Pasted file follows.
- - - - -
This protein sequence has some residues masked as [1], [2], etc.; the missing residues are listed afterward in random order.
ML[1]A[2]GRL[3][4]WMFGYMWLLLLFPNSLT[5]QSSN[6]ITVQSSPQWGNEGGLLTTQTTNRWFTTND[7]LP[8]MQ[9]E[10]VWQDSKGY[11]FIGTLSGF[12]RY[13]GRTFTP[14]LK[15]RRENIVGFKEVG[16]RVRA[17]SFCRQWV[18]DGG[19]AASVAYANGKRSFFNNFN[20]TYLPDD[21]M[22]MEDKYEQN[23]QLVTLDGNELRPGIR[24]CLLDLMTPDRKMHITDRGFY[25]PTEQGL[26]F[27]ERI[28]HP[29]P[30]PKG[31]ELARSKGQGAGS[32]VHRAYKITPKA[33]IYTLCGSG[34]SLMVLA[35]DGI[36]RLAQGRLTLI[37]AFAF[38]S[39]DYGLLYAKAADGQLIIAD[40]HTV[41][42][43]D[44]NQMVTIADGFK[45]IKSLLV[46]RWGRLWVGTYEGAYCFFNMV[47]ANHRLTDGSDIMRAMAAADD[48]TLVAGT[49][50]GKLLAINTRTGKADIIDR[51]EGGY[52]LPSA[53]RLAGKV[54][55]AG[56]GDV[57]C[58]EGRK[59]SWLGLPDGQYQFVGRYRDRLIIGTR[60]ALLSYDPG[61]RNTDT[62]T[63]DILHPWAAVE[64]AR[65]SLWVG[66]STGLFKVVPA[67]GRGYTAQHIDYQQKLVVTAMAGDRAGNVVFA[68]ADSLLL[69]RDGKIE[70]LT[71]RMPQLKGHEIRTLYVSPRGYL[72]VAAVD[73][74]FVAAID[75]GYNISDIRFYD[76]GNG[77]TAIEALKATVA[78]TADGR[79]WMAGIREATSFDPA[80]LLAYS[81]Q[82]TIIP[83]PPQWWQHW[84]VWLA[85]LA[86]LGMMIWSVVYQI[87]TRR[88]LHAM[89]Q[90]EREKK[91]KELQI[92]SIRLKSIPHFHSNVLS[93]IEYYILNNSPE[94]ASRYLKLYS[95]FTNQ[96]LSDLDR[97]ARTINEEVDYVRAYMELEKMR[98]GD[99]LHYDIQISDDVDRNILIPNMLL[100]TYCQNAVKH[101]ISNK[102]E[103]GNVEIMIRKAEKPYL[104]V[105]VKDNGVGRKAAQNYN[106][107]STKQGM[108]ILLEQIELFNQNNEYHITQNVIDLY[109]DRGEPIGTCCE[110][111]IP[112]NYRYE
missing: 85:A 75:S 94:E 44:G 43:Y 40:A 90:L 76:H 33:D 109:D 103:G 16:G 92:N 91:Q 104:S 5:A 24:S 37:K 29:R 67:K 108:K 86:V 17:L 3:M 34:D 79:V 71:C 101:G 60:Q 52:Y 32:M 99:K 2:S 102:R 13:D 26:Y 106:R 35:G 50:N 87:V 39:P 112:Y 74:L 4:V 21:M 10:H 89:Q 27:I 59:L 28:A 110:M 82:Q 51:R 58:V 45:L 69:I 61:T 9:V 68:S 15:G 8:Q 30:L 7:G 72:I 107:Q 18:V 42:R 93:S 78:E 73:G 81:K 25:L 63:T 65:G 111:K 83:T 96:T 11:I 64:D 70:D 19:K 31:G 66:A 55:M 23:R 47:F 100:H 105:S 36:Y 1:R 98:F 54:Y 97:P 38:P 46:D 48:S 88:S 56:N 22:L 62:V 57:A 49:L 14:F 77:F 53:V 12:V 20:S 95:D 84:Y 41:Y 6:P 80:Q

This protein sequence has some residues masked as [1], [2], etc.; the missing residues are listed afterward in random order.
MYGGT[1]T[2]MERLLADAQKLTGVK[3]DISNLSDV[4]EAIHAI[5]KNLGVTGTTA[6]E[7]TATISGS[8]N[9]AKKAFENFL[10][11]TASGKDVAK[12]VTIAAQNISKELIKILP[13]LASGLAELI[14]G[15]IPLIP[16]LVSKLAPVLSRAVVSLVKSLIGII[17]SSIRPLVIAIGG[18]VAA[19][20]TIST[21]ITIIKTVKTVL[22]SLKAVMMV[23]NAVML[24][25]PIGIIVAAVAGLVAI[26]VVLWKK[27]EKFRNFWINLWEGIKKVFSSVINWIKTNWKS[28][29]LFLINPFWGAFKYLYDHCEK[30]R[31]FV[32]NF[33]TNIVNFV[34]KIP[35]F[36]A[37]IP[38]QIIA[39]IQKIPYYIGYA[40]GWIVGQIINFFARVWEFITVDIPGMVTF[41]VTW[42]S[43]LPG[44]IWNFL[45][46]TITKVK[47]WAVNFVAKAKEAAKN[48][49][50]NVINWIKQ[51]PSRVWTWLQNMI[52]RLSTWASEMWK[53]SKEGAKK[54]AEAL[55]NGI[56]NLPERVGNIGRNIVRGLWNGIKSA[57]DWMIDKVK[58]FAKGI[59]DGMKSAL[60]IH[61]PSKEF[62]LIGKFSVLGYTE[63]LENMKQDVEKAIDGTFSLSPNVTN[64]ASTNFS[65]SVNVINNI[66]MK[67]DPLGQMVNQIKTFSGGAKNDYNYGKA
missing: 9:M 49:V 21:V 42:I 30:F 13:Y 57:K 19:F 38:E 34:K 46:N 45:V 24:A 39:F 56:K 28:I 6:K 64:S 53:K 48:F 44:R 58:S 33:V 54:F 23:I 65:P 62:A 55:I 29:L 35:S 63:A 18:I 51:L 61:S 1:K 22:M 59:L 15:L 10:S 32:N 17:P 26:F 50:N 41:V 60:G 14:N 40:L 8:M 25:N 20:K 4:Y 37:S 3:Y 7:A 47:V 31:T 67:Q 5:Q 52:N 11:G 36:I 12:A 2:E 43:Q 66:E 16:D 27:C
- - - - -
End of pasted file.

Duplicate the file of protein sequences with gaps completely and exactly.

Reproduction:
This protein sequence has some residues masked as [1], [2], etc.; the missing residues are listed afterward in random order.
ML[1]A[2]GRL[3][4]WMFGYMWLLLLFPNSLT[5]QSSN[6]ITVQSSPQWGNEGGLLTTQTTNRWFTTND[7]LP[8]MQ[9]E[10]VWQDSKGY[11]FIGTLSGF[12]RY[13]GRTFTP[14]LK[15]RRENIVGFKEVG[16]RVRA[17]SFCRQWV[18]DGG[19]AASVAYANGKRSFFNNFN[20]TYLPDD[21]M[22]MEDKYEQN[23]QLVTLDGNELRPGIR[24]CLLDLMTPDRKMHITDRGFY[25]PTEQGL[26]F[27]ERI[28]HP[29]P[30]PKG[31]ELARSKGQGAGS[32]VHRAYKITPKA[33]IYTLCGSG[34]SLMVLA[35]DGI[36]RLAQGRLTLI[37]AFAF[38]S[39]DYGLLYAKAADGQLIIAD[40]HTV[41][42][43]D[44]NQMVTIADGFK[45]IKSLLV[46]RWGRLWVGTYEGAYCFFNMV[47]ANHRLTDGSDIMRAMAAADD[48]TLVAGT[49][50]GKLLAINTRTGKADIIDR[51]EGGY[52]LPSA[53]RLAGKV[54][55]AG[56]GDV[57]C[58]EGRK[59]SWLGLPDGQYQFVGRYRDRLIIGTR[60]ALLSYDPG[61]RNTDT[62]T[63]DILHPWAAVE[64]AR[65]SLWVG[66]STGLFKVVPA[67]GRGYTAQHIDYQQKLVVTAMAGDRAGNVVFA[68]ADSLLL[69]RDGKIE[70]LT[71]RMPQLKGHEIRTLYVSPRGYL[72]VAAVD[73][74]FVAAID[75]GYNISDIRFYD[76]GNG[77]TAIEALKATVA[78]TADGR[79]WMAGIREATSFDPA[80]LLAYS[81]Q[82]TIIP[83]PPQWWQHW[84]VWLA[85]LA[86]LGMMIWSVVYQI[87]TRR[88]LHAM[89]Q[90]EREKK[91]KELQI[92]SIRLKSIPHFHSNVLS[93]IEYYILNNSPE[94]ASRYLKLYS[95]FTNQ[96]LSDLDR[97]ARTINEEVDYVRAYMELEKMR[98]GD[99]LHYDIQISDDVDRNILIPNMLL[100]TYCQNAVKH[101]ISNK[102]E[103]GNVEIMIRKAEKPYL[104]V[105]VKDNGVGRKAAQNYN[106][107]STKQGM[108]ILLEQIELFNQNNEYHITQNVIDLY[109]DRGEPIGTCCE[110][111]IP[112]NYRYE
missing: 85:A 75:S 94:E 44:G 43:Y 40:A 90:L 76:H 33:D 109:D 103:G 16:G 92:N 91:Q 104:S 5:A 24:S 37:K 29:R 67:K 108:K 86:V 17:L 3:M 34:D 79:V 71:C 101:G 60:Q 52:Y 32:M 99:K 2:S 102:R 13:D 26:Y 106:R 35:G 50:N 87:V 39:P 112:Y 74:L 4:V 21:M 10:H 89:Q 27:I 59:L 28:A 110:M 82:Q 51:R 58:V 45:L 69:I 61:T 9:V 68:S 15:G 8:Q 30:L 7:G 72:I 107:Q 18:V 42:R 93:S 78:E 73:G 81:K 25:L 63:T 65:G 111:K 83:T 96:T 11:I 64:D 70:D 19:K 31:G 66:A 55:M 23:R 47:F 100:H 105:S 36:Y 1:R 98:F 54:Y 97:P 38:P 46:D 48:S 88:S 56:N 22:L 62:V 57:A 49:L 14:F 77:F 53:V 12:V 20:S 95:D 84:Y 41:Y 6:P 80:Q

This protein sequence has some residues masked as [1], [2], etc.; the missing residues are listed afterward in random order.
MYGGT[1]T[2]MERLLADAQKLTGVK[3]DISNLSDV[4]EAIHAI[5]KNLGVTGTTA[6]E[7]TATISGS[8]N[9]AKKAFENFL[10][11]TASGKDVAK[12]VTIAAQNISKELIKILP[13]LASGLAELI[14]G[15]IPLIP[16]LVSKLAPVLSRAVVSLVKSLIGII[17]SSIRPLVIAIGG[18]VAA[19][20]TIST[21]ITIIKTVKTVL[22]SLKAVMMV[23]NAVML[24][25]PIGIIVAAVAGLVAI[26]VVLWKK[27]EKFRNFWINLWEGIKKVFSSVINWIKTNWKS[28][29]LFLINPFWGAFKYLYDHCEK[30]R[31]FV[32]NF[33]TNIVNFV[34]KIP[35]F[36]A[37]IP[38]QIIA[39]IQKIPYYIGYA[40]GWIVGQIINFFARVWEFITVDIPGMVTF[41]VTW[42]S[43]LPG[44]IWNFL[45][46]TITKVK[47]WAVNFVAKAKEAAKN[48][49][50]NVINWIKQ[51]PSRVWTWLQNMI[52]RLSTWASEMWK[53]SKEGAKK[54]AEAL[55]NGI[56]NLPERVGNIGRNIVRGLWNGIKSA[57]DWMIDKVK[58]FAKGI[59]DGMKSAL[60]IH[61]PSKEF[62]LIGKFSVLGYTE[63]LENMKQDVEKAIDGTFSLSPNVTN[64]ASTNFS[65]SVNVINNI[66]MK[67]DPLGQMVNQIKTFSGGAKNDYNYGKA
missing: 9:M 49:V 21:V 42:I 30:F 13:Y 57:K 19:F 38:E 34:K 46:N 45:V 24:A 39:F 56:K 28:I 6:K 64:S 53:K 48:F 44:R 58:S 33:V 54:F 23:I 65:P 62:A 55:I 29:L 35:S 63:A 18:I 51:L 61:S 1:K 22:M 59:L 15:L 10:S 32:N 17:P 26:F 50:N 41:V 60:G 14:N 40:L 8:M 25:N 20:K 4:Y 37:S 3:Y 7:A 47:V 31:T 67:Q 5:Q 52:N 11:G 36:I 12:A 2:E 43:Q 66:E 16:D 27:C